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Vietnam. Map assignment . Using map on page 726 or 742in text, label the following: Countries : Cambodia, China, Laos, North Vietnam, South Vietnam Cities: Saigon, Hanoi Political Features : Ho Chi Minh Trial Physical Features : 17 th Parallel, Gulf of Tonkin. Domino Theory.

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  1. Vietnam

  2. Map assignment • Using map on page 726 or 742in text, label the following: • Countries: Cambodia, China, Laos, North Vietnam, South Vietnam • Cities: Saigon, Hanoi • Political Features: Ho Chi Minh Trial • Physical Features: 17th Parallel, Gulf of Tonkin

  3. Domino Theory • If one nation falls under Communist control, nearby nations will also fall under Communist control.

  4. Roots of American Involvement

  5. Geneva Accords • Temporarily divided Vietnam along the 17thparallel. • Communists and their leader, Ho Chi Minh, Controlled North Vietnam • Anti-Communist nationalists controlled South Vietnam

  6. Why do you believe Ho Chi Minh was considered a people’s leader?

  7. Communist infiltration! • Communism in Vietnam • Vietcong (Communist opposition group in South) attack Diem government • Ho Chi Minh Trial—a network of paths used by North Vietnamese to transport supplies to Vietcong in South

  8. Great American Lie! • Gulf of Tonkin Resolution • Resolution adopted in 1964 • Provided the President broad powers to wage war in Vietnam • Greatly escalated America’s involvement in the conflict. • Read pages 204-205 in your text. • How does the Gulf of Tonkin Resolution expand president al powers?

  9. What events discussed in Rah thus far could have led to johnson’s fear of losing vietnam to communism? Candy Question:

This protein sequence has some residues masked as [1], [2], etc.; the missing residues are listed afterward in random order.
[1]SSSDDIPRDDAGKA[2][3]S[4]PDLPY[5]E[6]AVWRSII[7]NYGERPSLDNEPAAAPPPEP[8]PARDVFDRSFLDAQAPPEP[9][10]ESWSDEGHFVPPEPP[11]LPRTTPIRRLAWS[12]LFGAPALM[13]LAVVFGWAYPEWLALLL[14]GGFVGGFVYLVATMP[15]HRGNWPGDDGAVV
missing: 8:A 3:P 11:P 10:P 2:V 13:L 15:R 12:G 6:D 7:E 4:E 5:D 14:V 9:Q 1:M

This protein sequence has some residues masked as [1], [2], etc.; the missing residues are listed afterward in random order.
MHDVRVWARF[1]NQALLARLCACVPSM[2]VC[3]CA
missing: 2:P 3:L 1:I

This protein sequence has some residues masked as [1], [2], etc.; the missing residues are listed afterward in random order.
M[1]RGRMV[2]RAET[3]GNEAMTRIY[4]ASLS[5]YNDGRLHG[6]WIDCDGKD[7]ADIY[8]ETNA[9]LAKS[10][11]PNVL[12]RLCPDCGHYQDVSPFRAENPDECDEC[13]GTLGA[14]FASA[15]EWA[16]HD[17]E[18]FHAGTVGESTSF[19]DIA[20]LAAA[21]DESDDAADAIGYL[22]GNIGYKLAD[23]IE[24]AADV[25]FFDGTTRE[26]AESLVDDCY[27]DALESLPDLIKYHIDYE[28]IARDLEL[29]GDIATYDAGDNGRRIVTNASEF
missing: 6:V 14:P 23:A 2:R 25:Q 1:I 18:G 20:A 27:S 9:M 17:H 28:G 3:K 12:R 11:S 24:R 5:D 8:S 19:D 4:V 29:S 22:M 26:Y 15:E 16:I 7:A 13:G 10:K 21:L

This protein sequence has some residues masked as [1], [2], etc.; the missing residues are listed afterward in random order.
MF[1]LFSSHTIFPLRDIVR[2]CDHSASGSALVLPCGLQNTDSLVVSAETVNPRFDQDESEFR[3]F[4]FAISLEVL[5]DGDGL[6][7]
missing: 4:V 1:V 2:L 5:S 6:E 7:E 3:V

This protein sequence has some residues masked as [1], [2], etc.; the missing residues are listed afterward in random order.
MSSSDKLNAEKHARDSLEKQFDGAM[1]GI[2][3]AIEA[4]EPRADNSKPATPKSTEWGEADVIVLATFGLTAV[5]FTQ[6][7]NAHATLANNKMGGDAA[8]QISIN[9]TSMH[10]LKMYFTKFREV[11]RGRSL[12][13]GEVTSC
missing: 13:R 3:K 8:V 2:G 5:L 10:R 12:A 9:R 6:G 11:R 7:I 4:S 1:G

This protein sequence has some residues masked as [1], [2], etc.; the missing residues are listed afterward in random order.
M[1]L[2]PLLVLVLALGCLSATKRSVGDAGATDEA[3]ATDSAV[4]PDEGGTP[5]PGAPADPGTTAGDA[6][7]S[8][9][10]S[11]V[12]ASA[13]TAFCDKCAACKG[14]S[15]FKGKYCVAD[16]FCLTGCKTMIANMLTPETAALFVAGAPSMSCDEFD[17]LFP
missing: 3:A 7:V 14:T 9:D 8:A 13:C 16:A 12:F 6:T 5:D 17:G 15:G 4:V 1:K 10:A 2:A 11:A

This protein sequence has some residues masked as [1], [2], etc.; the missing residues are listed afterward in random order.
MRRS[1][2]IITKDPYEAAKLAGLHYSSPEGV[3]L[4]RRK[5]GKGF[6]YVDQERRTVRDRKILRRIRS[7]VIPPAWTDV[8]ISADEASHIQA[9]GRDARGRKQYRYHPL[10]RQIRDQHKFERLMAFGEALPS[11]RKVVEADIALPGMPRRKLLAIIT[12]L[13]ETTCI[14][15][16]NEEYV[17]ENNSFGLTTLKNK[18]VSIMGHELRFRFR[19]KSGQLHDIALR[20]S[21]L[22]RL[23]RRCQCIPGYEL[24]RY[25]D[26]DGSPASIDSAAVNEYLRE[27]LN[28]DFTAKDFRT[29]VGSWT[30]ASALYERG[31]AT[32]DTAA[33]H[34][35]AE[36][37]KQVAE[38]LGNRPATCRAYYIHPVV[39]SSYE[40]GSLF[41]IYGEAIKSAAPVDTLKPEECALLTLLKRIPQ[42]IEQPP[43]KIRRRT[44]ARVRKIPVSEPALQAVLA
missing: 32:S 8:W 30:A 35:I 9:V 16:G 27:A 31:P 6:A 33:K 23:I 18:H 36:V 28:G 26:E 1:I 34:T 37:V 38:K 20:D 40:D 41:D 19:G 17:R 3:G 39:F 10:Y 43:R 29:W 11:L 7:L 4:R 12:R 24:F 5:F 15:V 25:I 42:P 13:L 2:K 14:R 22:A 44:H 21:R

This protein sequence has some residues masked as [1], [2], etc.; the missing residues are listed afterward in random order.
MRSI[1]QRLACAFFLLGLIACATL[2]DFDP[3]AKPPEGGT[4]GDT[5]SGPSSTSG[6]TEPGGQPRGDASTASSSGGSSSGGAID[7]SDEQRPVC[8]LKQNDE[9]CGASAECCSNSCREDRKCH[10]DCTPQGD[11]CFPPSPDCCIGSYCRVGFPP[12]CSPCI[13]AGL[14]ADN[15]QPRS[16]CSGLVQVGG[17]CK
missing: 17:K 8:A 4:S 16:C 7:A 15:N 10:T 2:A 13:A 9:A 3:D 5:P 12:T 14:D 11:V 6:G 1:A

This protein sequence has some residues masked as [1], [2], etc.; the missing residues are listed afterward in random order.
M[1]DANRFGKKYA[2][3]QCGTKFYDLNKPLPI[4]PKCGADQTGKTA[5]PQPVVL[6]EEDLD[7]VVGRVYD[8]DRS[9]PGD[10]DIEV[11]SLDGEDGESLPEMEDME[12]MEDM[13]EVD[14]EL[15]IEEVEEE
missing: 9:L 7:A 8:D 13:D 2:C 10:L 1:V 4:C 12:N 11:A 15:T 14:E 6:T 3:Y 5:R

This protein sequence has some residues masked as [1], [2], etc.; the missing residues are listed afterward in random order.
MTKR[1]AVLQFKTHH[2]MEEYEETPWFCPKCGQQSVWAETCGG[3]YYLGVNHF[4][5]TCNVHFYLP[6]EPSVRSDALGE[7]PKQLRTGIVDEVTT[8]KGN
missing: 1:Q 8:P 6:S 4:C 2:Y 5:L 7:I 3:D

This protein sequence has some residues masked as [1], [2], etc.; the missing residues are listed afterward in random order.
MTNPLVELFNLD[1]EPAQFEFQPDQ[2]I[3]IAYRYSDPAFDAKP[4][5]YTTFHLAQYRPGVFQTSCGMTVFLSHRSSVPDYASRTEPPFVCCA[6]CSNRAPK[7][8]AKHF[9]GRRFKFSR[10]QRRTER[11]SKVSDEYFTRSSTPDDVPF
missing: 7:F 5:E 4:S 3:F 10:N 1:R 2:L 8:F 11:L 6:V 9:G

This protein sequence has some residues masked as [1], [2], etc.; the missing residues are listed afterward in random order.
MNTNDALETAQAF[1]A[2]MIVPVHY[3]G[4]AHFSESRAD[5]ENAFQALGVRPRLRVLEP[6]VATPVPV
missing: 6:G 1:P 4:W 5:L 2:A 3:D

10. Big Picture • After World War II, nationalist and communist rebels in the French colony of Vietnam fought for their independence. A 1954 agreement ending the colonial war split the country into communist North Vietnam and democratic South Vietnam. When France pulled out the following year, the United States stepped in to prop up South Vietnam. Over the years, American involvement grew and led to the introduction of U.S. ground forces.

  11. Themes in the Vietnam Conflict

  12. The Draft 1945 - 1973 • Fill vacancies in the armed forces • Could not be filled through voluntary means • Deferments and objectors. • LBJ ended in 1965 • 100,000 Dodgers

  13. The Lottery • 1969 Lottery • In 1973, the draft ended • All-Volunteer military. • Jimmy Carter Pardoned Draft Dodgers

  14. Average Service Member • 2/3 were volunteers. • 79% had high school education. • Average age was 19 to 20 years old. • The average infantryman in Vietnam saw about 240 days of combat in one year. • Tour of Duty was 1 year.

  15. A working class war • A “Manipulatable” Draft - Most soldiers in war drafted (18-26) • Medical deferments • College deferments • Question arose: Why are the government officials who support this war not sending their children to fight in this war?

  16. More Stats • One out of every 10 Americans who served in Vietnam was a casualty • 86% Caucasians • 12.5% Black • 1.2% Other races • Amputations or crippling wounds were 300% higher • 75,000 Vietnam veterans are severely disabled

  17. A war in the jungle

  18. Describe Vietnam's terrain.

  19. Johnson Americanizes the War March 1965—3,500 Marines April 1965—60,000 combat troops July 1965—125,000 combat troops By 1967—500,000 U.S. troops

  20. Vietcong’s tactics • Guerilla Warfare • Hit-and-run ambush • Booby traps • Land mines • Elaborate tunnel networks